Tim Braund, head of information and communication at Exmoor National Park, said: “Research shows that connecting with nature can have a positive impact on people’s physical and mental health and sense of wellbeing. Being outside has even been linked to improved heart health, through increased activity and reduced stress and anxiety, so for some it can be a genuine lifeline.

“We would love people living in Somerset to get behind Naturally Healthy Month by sharing their experiences on social media using the hashtags #letnaturenuture and #stepoutside, and by letting friends and family know about the wonderful programme of events happening right here on their doorstep.”

A full list of the events across Somerset can found on the Somerset Local Nature Partnership website

PHOTO: Taken at Valley of Rocks.


Volunteers from across Exmoor and West Somerset have succeeded in restoring over 60 of the region’s iconic fingerpost signs, as part of a project led by Exmoor National Park Authority to record, refurbish and uncover their story.

Now, one year into the two-year project, support has been pouring in from local communities keen to ensure these iconic landmarks aren’t lost and over 100 volunteers have been recruited.

The project, which has funding from the Heritage Lottery Fund, Exmoor National Park Authority and Somerset County Council, was kick-started when local communities and parish councillors expressed concern to Exmoor National Park over the future of their signposts.

Volunteers undertake health and safety training before getting on with the job of cleaning and painting the signposts. Local contractors have been brought in to make repairs that are more complicated and refurbish those close to busy roads.

Exmoor National Park’s Charlotte Thomas, who is leading the project, said: “The interest we’ve had from local communities has been just fantastic. We have teams of volunteers all over the project area who are helping out. There is even a group in Minehead who are a roving team and have helped refurbish signposts in neighbouring parishes. Others have kindly let me know when they have found broken fingers and we have been able to use local contractors to fix them. It just goes to show the important role these signposts play in the personal and regional history of Exmoor.”

If you’ve spotted numerous signposts along the A39 towards Minehead going white, it’s because Mike Neville and Stuart Lawrence, two volunteers from Minehead, have been busy working with others to restore them back to their former glory. Mike said: “I got involved with the project because I wanted to make a difference in my local community and I’d noticed the signs starting to look scruffy. It’s really satisfying seeing them looking all pristine by the side of the road and good to know you’ve done your bit in restoring a local heirloom. I’ve even made a few friends along the way!”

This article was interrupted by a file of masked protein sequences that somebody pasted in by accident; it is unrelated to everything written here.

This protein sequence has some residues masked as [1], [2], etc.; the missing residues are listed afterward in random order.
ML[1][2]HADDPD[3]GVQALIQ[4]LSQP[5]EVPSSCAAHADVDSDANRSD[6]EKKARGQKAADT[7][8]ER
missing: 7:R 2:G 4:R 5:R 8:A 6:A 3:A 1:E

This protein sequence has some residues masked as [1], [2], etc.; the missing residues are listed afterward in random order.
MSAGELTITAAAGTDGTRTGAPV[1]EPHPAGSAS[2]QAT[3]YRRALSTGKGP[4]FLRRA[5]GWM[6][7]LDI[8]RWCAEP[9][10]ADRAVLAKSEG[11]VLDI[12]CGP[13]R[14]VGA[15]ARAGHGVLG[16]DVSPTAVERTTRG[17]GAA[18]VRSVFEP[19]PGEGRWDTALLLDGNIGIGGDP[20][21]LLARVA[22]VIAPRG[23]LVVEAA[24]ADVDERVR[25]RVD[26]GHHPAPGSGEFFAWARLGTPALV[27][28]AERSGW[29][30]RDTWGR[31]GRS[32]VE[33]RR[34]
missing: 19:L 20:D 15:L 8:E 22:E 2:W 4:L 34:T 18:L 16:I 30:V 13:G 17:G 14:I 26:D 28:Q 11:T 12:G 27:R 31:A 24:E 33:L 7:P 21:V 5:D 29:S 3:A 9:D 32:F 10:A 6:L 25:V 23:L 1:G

People are now being asked to submit old photographs and anecdotes of the signs to try and piece together each one’s unique history. Charlotte is working with Dr Helen Blackman from the Exmoor Society and is particularly interested in any photos of signposts that might provide clues about their true age.

Anyone interested in volunteering or finding out more can contact Charlotte at or on 01398 322259.


Families looking for a Big Adventure on Exmoor over half term are in luck. The next of Exmoor National Park’s highly popular Big Adventure Days is at Nutcombe Bottom near Dunster (TA24 6TA) on Wednesday 30 May from 10am–4pm. There will be a host of free outdoor activities encouraging families to discover and explore the natural world.

Activities will run throughout the day, including den building, woodland games, forest skills, campfire bread making, wild food talks, our barefoot walking challenge and much more. There’s also an adventure playground, picnic area, toilet facilities and the Tall Trees Trail. The event is free, but donations to Caremoor for Exmoor are welcome from those who have enjoyed their day.

Adam Vasey, Exmoor National Park Ranger, said, “This is an event for the whole family to get back to nature. We’ve got some great activities lined up, especially now that the Forestry Commission are joining us to share how they help look after this very special woodland – home to Britain’s tallest tree. There’s no need to book and everyone is welcome, so grab a picnic and join us for a wild day out!”

Later in half term, Exmoor National Park will also be holding its first Big Adventure Family Campout of the year at Wimbleball Lake (TA22 9NU), from Friday 1 June to Sunday 3 June.

The site opens from 4pm for people to set up camp, with activities starting from 6pm. Tents will need to be down by 11am on the Sunday.

Patrick Watt-Mabbott, Exmoor National Park’s Volunteering and Outreach Officer, said: “Our Family Campouts are really great value and are ideal for first timers or those who haven’t camped with children before. We’ll have a campfire on Saturday night, with some story-telling and then a night walk, so the kids really will have something exciting to talk about when they head back to school on Monday!”

Charge: Family Ticket (2 adults, 2 children) £30/night. Additional adult £10/night, additional children £5/night. Booking is essential online at